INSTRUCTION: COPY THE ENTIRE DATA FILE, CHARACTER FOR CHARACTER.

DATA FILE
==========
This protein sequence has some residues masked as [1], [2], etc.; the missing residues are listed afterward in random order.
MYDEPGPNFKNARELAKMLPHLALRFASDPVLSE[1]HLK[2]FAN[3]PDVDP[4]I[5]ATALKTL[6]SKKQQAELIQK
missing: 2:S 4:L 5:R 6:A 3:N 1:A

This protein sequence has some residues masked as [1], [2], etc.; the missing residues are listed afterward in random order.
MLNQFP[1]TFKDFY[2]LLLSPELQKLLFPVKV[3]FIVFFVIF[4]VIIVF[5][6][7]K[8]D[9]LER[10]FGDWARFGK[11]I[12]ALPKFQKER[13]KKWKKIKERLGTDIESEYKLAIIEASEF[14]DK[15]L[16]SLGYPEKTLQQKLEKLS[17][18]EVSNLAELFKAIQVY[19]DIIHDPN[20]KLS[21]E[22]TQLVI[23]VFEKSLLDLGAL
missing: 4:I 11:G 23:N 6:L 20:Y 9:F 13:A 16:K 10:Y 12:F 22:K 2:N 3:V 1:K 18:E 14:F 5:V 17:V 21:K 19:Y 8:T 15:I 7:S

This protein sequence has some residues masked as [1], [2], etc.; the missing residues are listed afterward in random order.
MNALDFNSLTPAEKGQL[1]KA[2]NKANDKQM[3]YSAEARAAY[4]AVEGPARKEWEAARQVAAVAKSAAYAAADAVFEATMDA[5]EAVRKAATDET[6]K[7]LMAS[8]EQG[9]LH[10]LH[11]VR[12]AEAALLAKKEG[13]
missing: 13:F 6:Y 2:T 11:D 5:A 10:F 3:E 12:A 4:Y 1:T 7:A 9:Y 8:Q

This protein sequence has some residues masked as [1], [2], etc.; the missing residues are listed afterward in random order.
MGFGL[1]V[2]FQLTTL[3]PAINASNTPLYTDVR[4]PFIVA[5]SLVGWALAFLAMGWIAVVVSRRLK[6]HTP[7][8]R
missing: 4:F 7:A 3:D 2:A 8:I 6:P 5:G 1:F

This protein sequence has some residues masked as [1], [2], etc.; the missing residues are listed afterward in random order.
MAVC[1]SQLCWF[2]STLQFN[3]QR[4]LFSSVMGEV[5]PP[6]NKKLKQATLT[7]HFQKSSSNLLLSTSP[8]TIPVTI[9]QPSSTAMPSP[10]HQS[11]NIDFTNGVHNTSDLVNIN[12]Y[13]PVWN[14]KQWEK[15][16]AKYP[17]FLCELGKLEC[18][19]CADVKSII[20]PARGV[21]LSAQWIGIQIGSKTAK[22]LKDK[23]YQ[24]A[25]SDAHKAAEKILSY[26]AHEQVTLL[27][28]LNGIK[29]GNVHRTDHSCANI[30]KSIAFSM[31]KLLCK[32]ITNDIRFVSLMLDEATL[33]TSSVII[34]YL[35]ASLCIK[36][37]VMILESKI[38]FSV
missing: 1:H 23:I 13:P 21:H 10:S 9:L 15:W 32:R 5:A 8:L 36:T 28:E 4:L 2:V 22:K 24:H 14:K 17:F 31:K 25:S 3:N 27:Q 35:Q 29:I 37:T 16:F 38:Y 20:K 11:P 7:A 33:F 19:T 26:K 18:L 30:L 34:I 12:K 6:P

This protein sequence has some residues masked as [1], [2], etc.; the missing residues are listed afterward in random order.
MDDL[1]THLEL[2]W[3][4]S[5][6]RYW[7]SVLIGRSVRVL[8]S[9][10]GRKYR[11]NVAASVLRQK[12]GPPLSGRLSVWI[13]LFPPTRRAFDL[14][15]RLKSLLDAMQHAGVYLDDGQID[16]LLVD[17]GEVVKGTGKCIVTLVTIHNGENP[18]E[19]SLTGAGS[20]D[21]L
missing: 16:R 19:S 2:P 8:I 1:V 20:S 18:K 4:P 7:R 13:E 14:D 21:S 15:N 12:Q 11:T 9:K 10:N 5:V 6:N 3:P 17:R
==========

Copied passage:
This protein sequence has some residues masked as [1], [2], etc.; the missing residues are listed afterward in random order.
MYDEPGPNFKNARELAKMLPHLALRFASDPVLSE[1]HLK[2]FAN[3]PDVDP[4]I[5]ATALKTL[6]SKKQQAELIQK
missing: 2:S 4:L 5:R 6:A 3:N 1:A

This protein sequence has some residues masked as [1], [2], etc.; the missing residues are listed afterward in random order.
MLNQFP[1]TFKDFY[2]LLLSPELQKLLFPVKV[3]FIVFFVIF[4]VIIVF[5][6][7]K[8]D[9]LER[10]FGDWARFGK[11]I[12]ALPKFQKER[13]KKWKKIKERLGTDIESEYKLAIIEASEF[14]DK[15]L[16]SLGYPEKTLQQKLEKLS[17][18]EVSNLAELFKAIQVY[19]DIIHDPN[20]KLS[21]E[22]TQLVI[23]VFEKSLLDLGAL
missing: 4:I 11:G 23:N 6:L 20:Y 9:F 13:A 16:K 10:Y 12:F 22:K 2:N 3:V 1:K 18:E 14:F 5:V 17:V 21:K 19:Y 8:T 15:I 7:S

This protein sequence has some residues masked as [1], [2], etc.; the missing residues are listed afterward in random order.
MNALDFNSLTPAEKGQL[1]KA[2]NKANDKQM[3]YSAEARAAY[4]AVEGPARKEWEAARQVAAVAKSAAYAAADAVFEATMDA[5]EAVRKAATDET[6]K[7]LMAS[8]EQG[9]LH[10]LH[11]VR[12]AEAALLAKKEG[13]
missing: 13:F 6:Y 2:T 11:D 5:A 10:F 3:E 12:A 4:Y 1:T 7:A 9:Y 8:Q

This protein sequence has some residues masked as [1], [2], etc.; the missing residues are listed afterward in random order.
MGFGL[1]V[2]FQLTTL[3]PAINASNTPLYTDVR[4]PFIVA[5]SLVGWALAFLAMGWIAVVVSRRLK[6]HTP[7][8]R
missing: 4:F 7:A 3:D 2:A 8:I 6:P 5:G 1:F

This protein sequence has some residues masked as [1], [2], etc.; the missing residues are listed afterward in random order.
MAVC[1]SQLCWF[2]STLQFN[3]QR[4]LFSSVMGEV[5]PP[6]NKKLKQATLT[7]HFQKSSSNLLLSTSP[8]TIPVTI[9]QPSSTAMPSP[10]HQS[11]NIDFTNGVHNTSDLVNIN[12]Y[13]PVWN[14]KQWEK[15][16]AKYP[17]FLCELGKLEC[18][19]CADVKSII[20]PARGV[21]LSAQWIGIQIGSKTAK[22]LKDK[23]YQ[24]A[25]SDAHKAAEKILSY[26]AHEQVTLL[27][28]LNGIK[29]GNVHRTDHSCANI[30]KSIAFSM[31]KLLCK[32]ITNDIRFVSLMLDEATL[33]TSSVII[34]YL[35]ASLCIK[36][37]VMILESKI[38]FSV
missing: 1:H 23:I 13:P 21:H 10:S 9:L 15:W 32:R 5:A 8:L 36:T 28:E 4:L 2:V 22:K 24:H 14:K 17:F 31:K 25:S 3:N 27:Q 35:Q 29:I 37:T 16:F 38:Y 20:K 11:P 7:A 33:F 19:T 26:K 18:L 30:L 34:I 12:K 6:P

This protein sequence has some residues masked as [1], [2], etc.; the missing residues are listed afterward in random order.
MDDL[1]THLEL[2]W[3][4]S[5][6]RYW[7]SVLIGRSVRVL[8]S[9][10]GRKYR[11]NVAASVLRQK[12]GPPLSGRLSVWI[13]LFPPTRRAFDL[14][15]RLKSLLDAMQHAGVYLDDGQID[16]LLVD[17]GEVVKGTGKCIVTLVTIHNGENP[18]E[19]SLTGAGS[20]D[21]L
missing: 16:R 19:S 2:P 8:I 1:V 20:S 18:K 4:P 7:R 13:E 14:D 21:S 15:N 12:Q 11:T 9:K 10:N 5:V 6:N 3:P 17:R